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Demonstrators on both sides of the same sex marriage issue crowded the halls of the Capitol, each trying to drown the other out with their chanting and singing.
Opponents shouted “god says no," while supporters responded with “separate the church and state."
In a quiet corner, the Reverend Joe Rule, of the Calvary Baptist church in Albany, prayed with some of his followers. One of them is Ellen Kolb, from the suburb of Latham, who asked that opponents be spared the “scourge” of gay marriage. Kolb said she thinks her groups are having an influence on State Senators, who remain gridlocked at 31- 31.
“I am praying that the gay marraige bill will fail,” Kolb said.
Proponents of same sex marriage have run a campaign for weeks now featuring celebrities speaking in favor of gay marriage, including Joan Rivers and former New York giants star Michael Strahan. Groups in favor of traditional marriage brought out their own big name sports figure, New York Giants Superbowl star David Tyree who famously caught a winning pass.
“I always knew that god had a hand in enabling me to make that catch,” said Tyree. “Perhaps god orchestrated that play to give me a platform for what I’m doing here today.”
Supporters of same sex marriage were also out in full force.
Rabbis Lisa Grushcow and Andrea Myers are a committed couple who came from New York City to join those lobbying for same sex marriage.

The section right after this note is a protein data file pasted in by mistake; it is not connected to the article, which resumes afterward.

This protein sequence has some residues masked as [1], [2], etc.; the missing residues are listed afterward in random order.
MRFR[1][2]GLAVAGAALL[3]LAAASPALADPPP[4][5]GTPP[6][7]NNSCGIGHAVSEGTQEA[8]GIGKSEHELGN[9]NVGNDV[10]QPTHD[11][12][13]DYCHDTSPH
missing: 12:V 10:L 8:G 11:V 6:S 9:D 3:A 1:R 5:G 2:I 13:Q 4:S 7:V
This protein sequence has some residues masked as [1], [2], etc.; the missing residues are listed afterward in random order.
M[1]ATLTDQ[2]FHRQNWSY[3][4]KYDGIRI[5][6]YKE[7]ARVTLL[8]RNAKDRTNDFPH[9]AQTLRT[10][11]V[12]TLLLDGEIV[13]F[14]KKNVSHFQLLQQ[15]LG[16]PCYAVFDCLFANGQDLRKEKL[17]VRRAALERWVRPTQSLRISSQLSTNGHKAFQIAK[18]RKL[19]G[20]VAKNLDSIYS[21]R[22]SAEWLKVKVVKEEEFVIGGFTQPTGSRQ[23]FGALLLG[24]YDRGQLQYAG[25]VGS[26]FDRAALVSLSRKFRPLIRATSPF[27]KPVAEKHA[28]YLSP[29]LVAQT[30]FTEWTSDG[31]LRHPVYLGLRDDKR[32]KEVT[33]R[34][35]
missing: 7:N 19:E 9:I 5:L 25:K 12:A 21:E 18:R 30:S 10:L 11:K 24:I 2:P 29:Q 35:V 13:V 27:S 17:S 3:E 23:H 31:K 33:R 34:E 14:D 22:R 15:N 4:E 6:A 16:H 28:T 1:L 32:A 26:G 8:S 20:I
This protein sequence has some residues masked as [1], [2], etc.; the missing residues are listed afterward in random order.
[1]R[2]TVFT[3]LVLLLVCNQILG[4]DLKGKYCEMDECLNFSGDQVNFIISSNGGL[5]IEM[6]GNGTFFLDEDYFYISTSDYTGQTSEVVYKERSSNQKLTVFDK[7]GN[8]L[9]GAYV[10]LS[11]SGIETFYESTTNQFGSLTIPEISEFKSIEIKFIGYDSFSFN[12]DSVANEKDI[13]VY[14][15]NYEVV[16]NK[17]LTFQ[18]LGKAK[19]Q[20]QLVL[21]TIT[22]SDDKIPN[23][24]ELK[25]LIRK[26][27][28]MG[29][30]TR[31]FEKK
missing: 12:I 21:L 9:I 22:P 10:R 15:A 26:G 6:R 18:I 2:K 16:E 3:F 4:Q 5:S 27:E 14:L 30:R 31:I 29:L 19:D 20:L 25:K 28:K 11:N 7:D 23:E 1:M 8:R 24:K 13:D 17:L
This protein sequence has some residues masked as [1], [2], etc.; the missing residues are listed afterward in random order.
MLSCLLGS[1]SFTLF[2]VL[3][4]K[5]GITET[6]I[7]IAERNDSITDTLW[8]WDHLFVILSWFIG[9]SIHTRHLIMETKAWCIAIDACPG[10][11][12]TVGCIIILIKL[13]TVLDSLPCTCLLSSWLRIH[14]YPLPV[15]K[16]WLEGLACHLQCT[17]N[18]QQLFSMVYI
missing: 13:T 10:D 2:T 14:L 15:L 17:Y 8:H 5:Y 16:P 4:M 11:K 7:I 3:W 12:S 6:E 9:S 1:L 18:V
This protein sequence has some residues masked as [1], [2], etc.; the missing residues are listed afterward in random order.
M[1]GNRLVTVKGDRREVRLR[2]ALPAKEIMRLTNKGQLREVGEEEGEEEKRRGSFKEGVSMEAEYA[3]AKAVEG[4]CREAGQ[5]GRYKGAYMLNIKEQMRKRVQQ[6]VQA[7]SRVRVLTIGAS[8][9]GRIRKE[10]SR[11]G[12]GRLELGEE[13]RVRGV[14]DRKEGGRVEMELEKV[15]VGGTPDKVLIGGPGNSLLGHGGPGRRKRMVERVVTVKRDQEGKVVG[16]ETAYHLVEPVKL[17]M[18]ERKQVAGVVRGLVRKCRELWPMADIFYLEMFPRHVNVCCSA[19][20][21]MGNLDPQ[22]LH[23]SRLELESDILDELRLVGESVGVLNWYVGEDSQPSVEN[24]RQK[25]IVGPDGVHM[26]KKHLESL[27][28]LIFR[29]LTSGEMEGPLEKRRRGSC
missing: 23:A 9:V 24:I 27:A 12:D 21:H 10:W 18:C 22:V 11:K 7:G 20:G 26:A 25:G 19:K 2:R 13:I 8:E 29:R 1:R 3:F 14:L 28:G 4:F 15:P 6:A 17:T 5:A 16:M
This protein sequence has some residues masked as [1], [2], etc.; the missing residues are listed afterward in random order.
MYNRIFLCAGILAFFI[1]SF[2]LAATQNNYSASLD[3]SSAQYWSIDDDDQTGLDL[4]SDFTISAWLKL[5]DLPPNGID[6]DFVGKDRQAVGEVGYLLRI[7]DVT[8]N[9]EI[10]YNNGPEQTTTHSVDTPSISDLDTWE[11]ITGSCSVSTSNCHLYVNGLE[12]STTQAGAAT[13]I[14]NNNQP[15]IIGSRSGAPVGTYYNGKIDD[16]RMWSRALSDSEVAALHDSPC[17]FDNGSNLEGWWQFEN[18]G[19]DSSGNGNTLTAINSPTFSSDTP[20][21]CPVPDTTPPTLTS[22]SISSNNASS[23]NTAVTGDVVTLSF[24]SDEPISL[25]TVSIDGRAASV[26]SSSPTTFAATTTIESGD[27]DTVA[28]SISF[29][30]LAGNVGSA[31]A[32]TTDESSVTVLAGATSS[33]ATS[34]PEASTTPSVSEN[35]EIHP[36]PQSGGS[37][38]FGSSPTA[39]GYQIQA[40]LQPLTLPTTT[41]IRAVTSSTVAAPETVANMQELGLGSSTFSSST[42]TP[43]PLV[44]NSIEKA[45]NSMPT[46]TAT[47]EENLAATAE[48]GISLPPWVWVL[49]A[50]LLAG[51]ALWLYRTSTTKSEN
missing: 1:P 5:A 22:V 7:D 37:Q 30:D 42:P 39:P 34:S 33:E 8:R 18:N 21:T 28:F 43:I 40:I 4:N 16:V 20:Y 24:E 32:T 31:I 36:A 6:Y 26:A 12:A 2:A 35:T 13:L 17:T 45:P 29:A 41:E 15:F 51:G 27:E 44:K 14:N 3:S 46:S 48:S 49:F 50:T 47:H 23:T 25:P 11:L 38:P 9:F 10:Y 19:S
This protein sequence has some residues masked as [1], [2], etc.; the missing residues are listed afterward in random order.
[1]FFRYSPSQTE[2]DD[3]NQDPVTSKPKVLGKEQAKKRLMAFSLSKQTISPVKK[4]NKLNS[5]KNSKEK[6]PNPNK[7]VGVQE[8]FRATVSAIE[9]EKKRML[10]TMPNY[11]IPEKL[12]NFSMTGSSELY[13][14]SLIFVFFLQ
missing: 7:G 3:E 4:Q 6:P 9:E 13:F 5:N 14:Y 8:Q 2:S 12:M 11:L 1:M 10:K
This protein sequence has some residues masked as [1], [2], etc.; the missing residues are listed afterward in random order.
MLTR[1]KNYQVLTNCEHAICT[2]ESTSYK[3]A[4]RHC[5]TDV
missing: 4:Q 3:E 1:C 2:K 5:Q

“We do so many weddings for other people, but we can’t get married in New York ourselves,” Grushcow said. “We want it for ourselves, and our kids, and our family.”
As the protests continued, the State Senate did not announce a date to vote on Governor Cuomo’s same sex marriage bill. Senate Leader Dean Skelos said he and the governor continue to discuss adding amendments that would address concerns of some religious groups to protect them from participating in same sex marriage.
“You could have a federal judge come in and knock out all the religious protections, and still have gay marriage,” said Senator Skelos, who wants to craft the bill to make sure that does not happen.
Governor Cuomo and the legislative leaders are also discussing two other key issues: the extension and strengthening of New York City’s rent laws and Cuomo’s proposal for a property tax cap.
About a month ago, Cuomo and the leaders announced a tentative deal on a property tax cap. It would be tied to the settling of the renewal of the rent laws, and both policies would periodically sunset on the same date and year.
Senator Skelos appeared to take a step back from that agreement, saying it should be “permanent.”
Assembly Speaker Sheldon Silver, who is seeking more tenant protections in the rent laws, had little to say following the leader’s meeting. “There is no deal,” Silver said.
June 20th was to have been the official end of the legislative session, but lawmakers expect to remain at the Capitol at least through Wednesday. Speaker Silver says right now, he’s just taking things “one day at a time."